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Crucial Fact

  • His favourite word was jean.

Last in Parliament April 1997, as Liberal MP for Timmins—Chapleau (Ontario)

Won his last election, in 1993, with 55% of the vote.

Statements in the House

Department Of Human Resources Development Act November 23rd, 1995

Madam Speaker, thank you for this opportunity to speak on Bill C-96, which seeks to establish the legislative framework for the Department of Human Resources Development.

I have been somewhat amused throughout the course of the debate on this issue by the comments of some opposition members, which suggest either a misreading of the bill or an overactive imagination. For instance, some members of the official opposition claim to detect a sinister plot by the government to usurp areas of provincial responsibility. Indeed, some have even gone so far as to suggest that we might seek to sabotage existing educational, training, and manpower programs in the province of Quebec. This rather odd scenario was perhaps best articulated by one Bloc member who suggested that this legislation might be part of some hidden agenda by the government to demolish all the educational tools Quebec has developed.

Members of the third party seem equally confused. Many Reform members have expressed disappointment that the bill will not usher in the millennium and solve all the country's problems in one fell swoop. This would be a miracle were it to occur, since the bill from its inception was designed simply to take care of some legislative and administrative issues.

It is difficult to determine whether such opposition concerns are real or simply represent mere political gamesmanship. However, it seems only fair to give these members the benefit of the doubt.

I would like to take a few moments to address some of the misconceptions clearly plaguing some opposition members and explain why passage of the bill is so important for assuring further progress in providing even higher levels of service to Canadians.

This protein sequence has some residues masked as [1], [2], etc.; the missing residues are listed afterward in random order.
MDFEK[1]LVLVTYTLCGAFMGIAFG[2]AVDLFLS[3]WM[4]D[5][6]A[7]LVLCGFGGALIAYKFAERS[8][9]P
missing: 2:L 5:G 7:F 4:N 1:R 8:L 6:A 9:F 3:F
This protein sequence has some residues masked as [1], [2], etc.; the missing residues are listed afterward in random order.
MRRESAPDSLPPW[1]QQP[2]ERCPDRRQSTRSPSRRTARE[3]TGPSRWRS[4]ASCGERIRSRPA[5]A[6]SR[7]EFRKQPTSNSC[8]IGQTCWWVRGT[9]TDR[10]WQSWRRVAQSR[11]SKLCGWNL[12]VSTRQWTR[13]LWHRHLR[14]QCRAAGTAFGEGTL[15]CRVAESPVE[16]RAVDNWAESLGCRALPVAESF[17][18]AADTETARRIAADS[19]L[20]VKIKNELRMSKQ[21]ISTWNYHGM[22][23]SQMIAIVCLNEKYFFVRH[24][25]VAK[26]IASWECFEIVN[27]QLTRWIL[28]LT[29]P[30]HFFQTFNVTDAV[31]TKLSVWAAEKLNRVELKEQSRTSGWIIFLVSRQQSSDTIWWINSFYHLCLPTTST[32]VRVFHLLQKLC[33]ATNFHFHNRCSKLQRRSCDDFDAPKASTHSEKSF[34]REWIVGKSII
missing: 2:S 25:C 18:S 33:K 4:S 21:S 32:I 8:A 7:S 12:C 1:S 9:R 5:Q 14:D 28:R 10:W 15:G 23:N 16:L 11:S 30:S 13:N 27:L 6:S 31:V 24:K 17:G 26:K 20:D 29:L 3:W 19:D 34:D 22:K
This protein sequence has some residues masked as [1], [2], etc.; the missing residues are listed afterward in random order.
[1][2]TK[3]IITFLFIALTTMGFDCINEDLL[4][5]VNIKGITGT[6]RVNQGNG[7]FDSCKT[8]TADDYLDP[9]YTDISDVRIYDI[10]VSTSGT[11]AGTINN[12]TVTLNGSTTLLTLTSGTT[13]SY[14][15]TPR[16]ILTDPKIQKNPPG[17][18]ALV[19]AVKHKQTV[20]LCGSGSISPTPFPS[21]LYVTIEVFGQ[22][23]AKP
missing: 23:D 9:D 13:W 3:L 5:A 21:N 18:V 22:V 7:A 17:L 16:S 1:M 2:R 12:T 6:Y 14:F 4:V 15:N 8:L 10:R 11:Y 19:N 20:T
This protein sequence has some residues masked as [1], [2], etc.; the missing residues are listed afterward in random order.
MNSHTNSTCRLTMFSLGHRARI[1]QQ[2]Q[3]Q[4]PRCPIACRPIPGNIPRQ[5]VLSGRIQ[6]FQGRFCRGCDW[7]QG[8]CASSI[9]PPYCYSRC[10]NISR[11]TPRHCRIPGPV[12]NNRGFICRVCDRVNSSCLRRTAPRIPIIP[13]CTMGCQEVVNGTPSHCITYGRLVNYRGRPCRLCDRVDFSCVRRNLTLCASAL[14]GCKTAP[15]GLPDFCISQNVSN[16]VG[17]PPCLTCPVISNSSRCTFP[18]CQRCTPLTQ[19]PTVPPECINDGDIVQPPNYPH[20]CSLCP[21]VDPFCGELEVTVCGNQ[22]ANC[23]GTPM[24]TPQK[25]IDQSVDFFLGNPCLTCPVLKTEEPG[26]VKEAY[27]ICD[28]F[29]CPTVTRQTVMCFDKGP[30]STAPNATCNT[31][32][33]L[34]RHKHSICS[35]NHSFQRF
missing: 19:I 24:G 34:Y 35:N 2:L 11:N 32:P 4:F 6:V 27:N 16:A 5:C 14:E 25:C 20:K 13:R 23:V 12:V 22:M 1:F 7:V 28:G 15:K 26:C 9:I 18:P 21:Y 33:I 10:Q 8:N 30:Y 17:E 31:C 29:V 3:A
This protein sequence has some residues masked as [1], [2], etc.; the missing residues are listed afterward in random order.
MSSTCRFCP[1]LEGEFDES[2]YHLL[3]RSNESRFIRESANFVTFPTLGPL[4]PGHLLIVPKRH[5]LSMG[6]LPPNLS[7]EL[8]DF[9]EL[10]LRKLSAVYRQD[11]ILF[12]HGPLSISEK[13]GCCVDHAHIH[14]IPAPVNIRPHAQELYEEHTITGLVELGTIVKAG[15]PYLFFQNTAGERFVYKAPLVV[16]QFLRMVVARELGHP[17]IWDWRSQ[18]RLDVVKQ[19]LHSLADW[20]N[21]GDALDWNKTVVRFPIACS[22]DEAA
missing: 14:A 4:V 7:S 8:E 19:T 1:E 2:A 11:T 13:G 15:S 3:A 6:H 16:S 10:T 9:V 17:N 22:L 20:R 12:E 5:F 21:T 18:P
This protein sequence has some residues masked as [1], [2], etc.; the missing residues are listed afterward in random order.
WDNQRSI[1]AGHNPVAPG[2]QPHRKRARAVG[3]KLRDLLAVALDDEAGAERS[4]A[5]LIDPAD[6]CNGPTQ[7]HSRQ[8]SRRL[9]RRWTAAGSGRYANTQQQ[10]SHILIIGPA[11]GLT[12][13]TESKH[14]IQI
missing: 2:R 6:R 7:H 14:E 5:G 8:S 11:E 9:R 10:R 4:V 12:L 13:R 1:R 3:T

To begin with, let me state what this bill is not designed to do. It is not, as some opposition members have suggested, a power grab or an attempt to raid areas of provincial jurisdiction. This should be clear from even the most cursory reading of this bill, which makes no significant changes to the statutory elements of the founding departments that are being brought together under this legislation.

Equally important is the fact that this bill does not change the powers of the federal government or the provinces. Nor does it seek to grant new powers to the federal government, as some have tried to suggest. The department's mandate is clearly limited to just those matters over which Parliament has jurisdiction. Nor will there be any new powers granted by clause 20, which empowers the minister to sign contracts with agencies and institutions other than the provinces. This authority already exists and therefore represents no change whatsoever.

If such concerns are unfounded, what does this bill really seek to do? Simply put, it seeks to recognize in a legislative, unified way the restructuring already under way, which is bringing together under one umbrella organization portions of the former departments of employment and immigration, health and welfare, secretary of state, and all of labour.

This consolidation is critical, since it will allow us to take a more holistic approach to the social, economic and training issues that have traditionally been addressed by these departments. It will allow us to provide better service at lower cost and develop the flexible, imaginative, and highly targeted approaches needed to adequately address the challenges facing Canadians now and in the future.

Of course this process of renewal has been under way for some time. I am pleased to say that this new department has had a number of successes in developing new approaches so Canadians can better cope with an increasingly demanding labour market.

As gratifying as this is, more remains to be done. That is why the changes contained in the bill are so important. To begin with, it will help us build on these initial successes by clarifying the role of the department and the responsibilities of the minister to both Parliament and Canadians generally. It will simplify the current complex trail of statutory powers, many of them going back to the original pieces of legislation that set up the founding departments, by providing one act that sets out the mandate and powers of the department. Such a change will clarify the identity of the department by laying out for both employees and clients the department's goals and the resources it will have to achieve them.